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Skånetrafiken train at Malmö Central Station.

‘International rail sector can learn a lot from Scandinavian rail companies’

The international rail sector can learn a lot by looking at Scandinavian rail companies, says Peter Boom from Voestalpine Signaling. “In Scandinavia, they like to use new technologies and are often ahead of other countries.”

The Intelligent Rail Summit will take place from 27 until 29 November 2018 in the Swedish city of Malmö. During this summit, multiple experts from the rail sector will talk about subjects such as Wayside Train Monitoring Systems (WTMS), asset management and infrastructure monitoring. Peter Boom from Voestalpine, together with Hans Loskog from the Swedish rail infrastructure manager Trafikverket, will give a presentation about Trafikverket’s WTMS.

“Our presentation is about the different types of WTMS, what Trafikverket uses and why, and which basic principles they apply. It’s a kind of overview from the 1970s till the present day. I think that the rest of the rail sector can learn a lot from why they converted to new technologies in Sweden,” says Boom.

For example, Sweden has introduced a new method to limit false alarms from WTMS as much as possible. “Sometimes, high measurement values are triggered in a system because a train accelerates or brakes too quickly at a measuring point. This can cause undesired interpretations and therefore false alarms, ultimately leading to lower availability. To avoid these effects as much as possible, they have developed a new sort of warning sign, to caution train drivers that they are approaching a measuring point. As a result, the problems are reduced.”

WTMS

Various types of WTMS system have been installed In Sweden, including hotbox, hot wheel and wheel impact load detection systems, and pantograph monitoring systems. These latter systems check, among other things, the quality of the carbon strips of the pantographs from a locomotive or multiple unit train.

“It is important to know the thickness of these carbon strips, and what type of damage they have incurred, if any. Irregularities can seriously damage the overhead lines, or break them completely. Moreover, information from the wear and tear of the carbon strips is used to plan pantograph maintenance.”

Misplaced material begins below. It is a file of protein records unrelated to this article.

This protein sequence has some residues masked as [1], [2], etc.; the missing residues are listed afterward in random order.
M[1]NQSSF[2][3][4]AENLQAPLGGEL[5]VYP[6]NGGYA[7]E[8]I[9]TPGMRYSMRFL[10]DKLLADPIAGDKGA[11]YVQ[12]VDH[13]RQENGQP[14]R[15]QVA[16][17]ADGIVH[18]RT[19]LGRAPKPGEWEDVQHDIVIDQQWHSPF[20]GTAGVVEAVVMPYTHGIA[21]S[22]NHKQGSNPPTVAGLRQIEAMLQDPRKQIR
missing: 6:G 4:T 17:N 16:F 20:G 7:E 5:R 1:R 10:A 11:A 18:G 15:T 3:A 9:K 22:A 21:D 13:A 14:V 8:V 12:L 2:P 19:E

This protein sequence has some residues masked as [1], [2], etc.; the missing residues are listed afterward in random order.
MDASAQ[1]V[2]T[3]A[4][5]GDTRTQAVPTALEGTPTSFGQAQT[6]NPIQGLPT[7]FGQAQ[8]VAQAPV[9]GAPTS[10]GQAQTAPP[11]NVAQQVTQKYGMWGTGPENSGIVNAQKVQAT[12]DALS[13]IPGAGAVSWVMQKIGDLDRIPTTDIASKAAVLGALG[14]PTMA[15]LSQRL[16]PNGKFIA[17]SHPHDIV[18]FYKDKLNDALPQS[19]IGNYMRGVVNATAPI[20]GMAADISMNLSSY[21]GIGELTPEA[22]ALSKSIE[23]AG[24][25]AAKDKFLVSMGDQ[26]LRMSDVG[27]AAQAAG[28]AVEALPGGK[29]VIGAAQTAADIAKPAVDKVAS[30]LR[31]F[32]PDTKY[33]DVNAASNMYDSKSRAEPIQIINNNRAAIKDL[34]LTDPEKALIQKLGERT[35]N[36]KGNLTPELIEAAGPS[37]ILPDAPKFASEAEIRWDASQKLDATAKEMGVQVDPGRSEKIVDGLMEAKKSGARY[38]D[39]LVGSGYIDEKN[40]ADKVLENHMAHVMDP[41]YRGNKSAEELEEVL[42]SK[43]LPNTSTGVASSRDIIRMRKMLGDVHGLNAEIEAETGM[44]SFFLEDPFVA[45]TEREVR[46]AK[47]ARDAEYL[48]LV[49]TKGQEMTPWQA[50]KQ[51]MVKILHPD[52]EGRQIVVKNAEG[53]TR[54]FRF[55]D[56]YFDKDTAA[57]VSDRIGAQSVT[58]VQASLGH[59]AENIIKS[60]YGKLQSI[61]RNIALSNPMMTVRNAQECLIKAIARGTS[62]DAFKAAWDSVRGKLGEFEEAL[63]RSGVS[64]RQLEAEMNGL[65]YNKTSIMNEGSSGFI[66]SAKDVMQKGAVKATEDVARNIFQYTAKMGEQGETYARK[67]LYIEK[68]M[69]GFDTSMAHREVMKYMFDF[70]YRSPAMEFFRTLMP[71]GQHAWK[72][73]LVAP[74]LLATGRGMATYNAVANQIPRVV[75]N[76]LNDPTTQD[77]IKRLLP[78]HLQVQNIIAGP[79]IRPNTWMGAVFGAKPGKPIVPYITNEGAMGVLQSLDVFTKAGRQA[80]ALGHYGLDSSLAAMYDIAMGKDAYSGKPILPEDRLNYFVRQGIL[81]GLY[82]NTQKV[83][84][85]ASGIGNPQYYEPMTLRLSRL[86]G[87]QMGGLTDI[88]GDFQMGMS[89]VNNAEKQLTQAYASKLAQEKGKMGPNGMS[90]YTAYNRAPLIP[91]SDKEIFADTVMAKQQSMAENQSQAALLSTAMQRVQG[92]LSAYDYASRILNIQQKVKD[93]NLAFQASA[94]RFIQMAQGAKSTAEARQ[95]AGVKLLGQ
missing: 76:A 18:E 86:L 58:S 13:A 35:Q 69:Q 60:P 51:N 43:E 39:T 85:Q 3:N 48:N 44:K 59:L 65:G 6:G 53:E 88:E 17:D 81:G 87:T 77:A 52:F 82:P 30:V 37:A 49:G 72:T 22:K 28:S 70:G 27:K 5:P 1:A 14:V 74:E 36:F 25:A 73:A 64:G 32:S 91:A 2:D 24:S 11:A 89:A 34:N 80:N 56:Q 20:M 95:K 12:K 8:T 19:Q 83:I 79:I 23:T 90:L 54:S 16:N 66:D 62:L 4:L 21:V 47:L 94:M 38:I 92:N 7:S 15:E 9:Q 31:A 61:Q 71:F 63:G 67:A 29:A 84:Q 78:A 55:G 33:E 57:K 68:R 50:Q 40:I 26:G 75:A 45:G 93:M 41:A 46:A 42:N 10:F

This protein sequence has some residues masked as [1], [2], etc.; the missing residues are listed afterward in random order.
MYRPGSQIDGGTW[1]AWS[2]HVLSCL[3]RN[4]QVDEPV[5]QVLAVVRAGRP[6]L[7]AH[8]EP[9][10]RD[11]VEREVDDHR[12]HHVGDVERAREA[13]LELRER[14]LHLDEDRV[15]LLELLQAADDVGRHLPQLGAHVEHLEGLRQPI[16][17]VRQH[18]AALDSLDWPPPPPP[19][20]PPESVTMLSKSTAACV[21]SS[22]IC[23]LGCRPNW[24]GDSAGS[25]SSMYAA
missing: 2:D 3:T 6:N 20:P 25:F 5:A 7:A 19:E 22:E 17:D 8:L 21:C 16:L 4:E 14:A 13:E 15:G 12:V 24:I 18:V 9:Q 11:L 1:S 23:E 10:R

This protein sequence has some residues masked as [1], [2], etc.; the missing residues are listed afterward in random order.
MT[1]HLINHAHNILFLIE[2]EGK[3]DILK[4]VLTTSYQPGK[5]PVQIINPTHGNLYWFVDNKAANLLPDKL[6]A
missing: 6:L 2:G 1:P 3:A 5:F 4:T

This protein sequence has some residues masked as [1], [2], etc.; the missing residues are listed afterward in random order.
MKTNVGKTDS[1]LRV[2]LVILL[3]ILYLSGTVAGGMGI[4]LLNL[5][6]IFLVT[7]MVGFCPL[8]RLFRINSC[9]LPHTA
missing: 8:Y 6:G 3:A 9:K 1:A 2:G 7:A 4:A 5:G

You can measure problems by sensors attached to the rolling stock, but in Sweden, they use radar, laser and camera techniques, where very-high-resolution photos are made from with pantographs. “Using image analysis, you can see precisely what’s wrong.”

This system is not unique to Sweden. There are a number of countries, both inside and outside Scandinavia, that use variations on them. But Sweden was one of the first. “In Sweden, they have a somewhat ‘different vision’ of the value of these sorts of systems,” believes Boom. And that is exactly why it is interesting for the international rail sector to have a look behind the scenes there.

Trafikverket training institute

Apart from during the conference itself, this glance behind the scenes will also take place during the technical visit on the first day of the Intelligent Rail Summit 2018. Boom will be taking attendees to Trafikverket’s training institute, “where they train people in infrastructure maintenance. This covers everything you can think of, including overhead lines, rails and switches … it all happens there.”

“It was tough to decide what to show attendees, but in the end, we have gone for three different elements. Visitors will be able to see how the signalling and safety system works in Sweden, for example.” That will be explained using a model railway and real safety systems.

Furthermore, visitors will be able to look at different versions of monitoring systems and WTMS. Within these are products supplied by Voestalpine, among others. Finally, visitors will be taken on a short tour around the railway museum that is housed in the same location.

Rail infrastructure

“I think that people who go on the technical visit will get a complete overview of what rail infrastructure entails, also from a historical perspective. How does signalling work, and what about safety? You hear a lot about it, but the visitors have perhaps never seen it. Furthermore, there are specific Swedish systems and maintenance approaches to look at, which are very different than in the rest of Europe.

It is really nice to look outside of traditional countries such as Germany, Austria and Switzerland. In Scandinavia they invest a lot in rail infrastructure, and generally speaking people there are really committed to using new technologies. For instance, Denmark and Norway are best in class in Europe when it comes to the complete rollout of ERTMS.”

Peter Boom, Manager Business Development from Voestalpine Signaling, will give a presentation during the Intelligent Rail Summit 2018, together with Hans Loskog, System Manager WTMS from Trafikverket. Furthermore, Boom has organised a technical visit to Trafikverket’s Academy. Discover the full programme for the Intelligent Rail Summit 2018 here.

Author: Carlijn Kruidhof

Carlijn Kruidhof is editor for RailTech.com and SpoorPro.nl. She also writes for the other business-to-business titles of ProMedia Group.

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